Writing the Wrongs

Promoting genocide in Palestine gets a slap on the wrist

by Sydney White

John Michaels has a popular radio talk-back show on CKTB, St. Catherines. He's been on the air so long that he refers to his audience as "family". Weekdays from 9 a.m. until noon, he shares his opinions on just about everything. In March, Michaels, who says he is "on the Israeli side", was busy fielding complaints after he said that the Israelis should kill (Palestinians) indiscriminately.

Six months later, last Sept. 10, Michaels got his slap on the wrist from Ron Cohen, chairman of the Canadian Broadcast Council. Cohen had been invited by Michaels to share the last hour of the show. The first two hours consisted of a long monologue by Michaels who was trying to make the case that the media was not censored or biased. Michaels received several calls from people who disagreed with him, presenting evidence that the media censors itself. After the callers were off the air and could not respond, he pronounced them all "fanatics". He then went on to divulge his theory that fanatics were people who talked calmly and plainly, but that was an act. However, in my spotty listening to Michaels, he has called people in disagreement with him "morons", "fools" or any other epithet that appeals to his sense of humour -- always after he has pushed the button. His yuks are usually echoed by his sound man.

The tete a tete with Ron Cohen was just as jolly. After a half hour of chat, where he and Ron shared laughter and anecdotes about their jobs, Michaels copped the plea that his genocidal advice to Israel occurred as he was "going from talk show host to entertainer". Ron soothingly reminded him that "on three occasions in three hours" there seemed to be recommendations that the Israelis should engage in "indiscriminate killing". Cohen then went on to say, "You were solidly in the right place, but we were concerned about the comments."

Liz, one of John's listener "family", called to say, "You're the most responsible broadcaster on the air. Why should we have to worry about political correctness?" Michaels, possibly embarrassed by her view that recommending wholesale murder is merely faulty semantics, responded, "But I promoted genocide on the air."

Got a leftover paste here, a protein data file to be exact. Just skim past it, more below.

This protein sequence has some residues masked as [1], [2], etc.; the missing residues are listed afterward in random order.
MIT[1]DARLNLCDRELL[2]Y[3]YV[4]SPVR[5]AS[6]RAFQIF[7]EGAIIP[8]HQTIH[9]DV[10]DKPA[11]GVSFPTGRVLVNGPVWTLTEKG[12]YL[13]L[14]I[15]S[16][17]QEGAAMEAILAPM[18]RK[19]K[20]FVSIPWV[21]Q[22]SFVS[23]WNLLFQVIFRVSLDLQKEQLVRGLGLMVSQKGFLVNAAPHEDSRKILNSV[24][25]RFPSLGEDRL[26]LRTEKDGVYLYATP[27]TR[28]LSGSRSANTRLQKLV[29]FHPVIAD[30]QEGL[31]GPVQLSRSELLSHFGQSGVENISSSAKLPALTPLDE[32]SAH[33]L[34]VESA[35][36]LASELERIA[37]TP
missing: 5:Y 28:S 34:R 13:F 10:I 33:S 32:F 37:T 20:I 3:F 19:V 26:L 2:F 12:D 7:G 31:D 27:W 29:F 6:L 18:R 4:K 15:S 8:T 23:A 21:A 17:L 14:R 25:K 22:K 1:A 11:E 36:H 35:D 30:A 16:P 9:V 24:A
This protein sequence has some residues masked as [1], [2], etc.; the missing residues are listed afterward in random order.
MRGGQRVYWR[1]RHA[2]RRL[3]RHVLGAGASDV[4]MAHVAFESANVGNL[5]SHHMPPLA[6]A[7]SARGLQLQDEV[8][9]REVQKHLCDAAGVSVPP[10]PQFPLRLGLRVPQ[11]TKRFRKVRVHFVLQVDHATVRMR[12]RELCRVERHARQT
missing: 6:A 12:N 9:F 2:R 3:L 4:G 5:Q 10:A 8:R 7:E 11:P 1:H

Ron Cohen suggested that an apology might be in order because it would "benefit the industry". Michaels then played a few bars of the old Patsy Kline song, "I'm Sorry," and said, "I accept the slap on the wrist. I read the ruling and I didn't take it lightly."

More staunch fans called in to point out that the broadcasting councils were much more lenient with Howard Stern. Cohen explained that Howard was not really working in the same area. At noon he left the show with these words to Michaels: "It was a pleasure for me to be on your show. You're a gentleman and a scholar and I agree with Liz." As they say, "All's well that ends well."

Just a couple of questions that weren't answered on the show: Who exactly are on the board of the Broadcast Council? What are Ron Cohen's qualifications? And how would the Council have responded if John Michaels' genocidal advice had been to the Palestinians? Just hypothetical. No one in the media would even posit that last question. They'd rather undergo boil implants.

If you have any doubt that "ignorance is bliss" (even well paid), tune in to John Michaels. There's one happy guy!

Sydney White is a member of the Committee on Monetary and Economic Reform. She teaches Studies in Propaganda at the Free University of Toronto.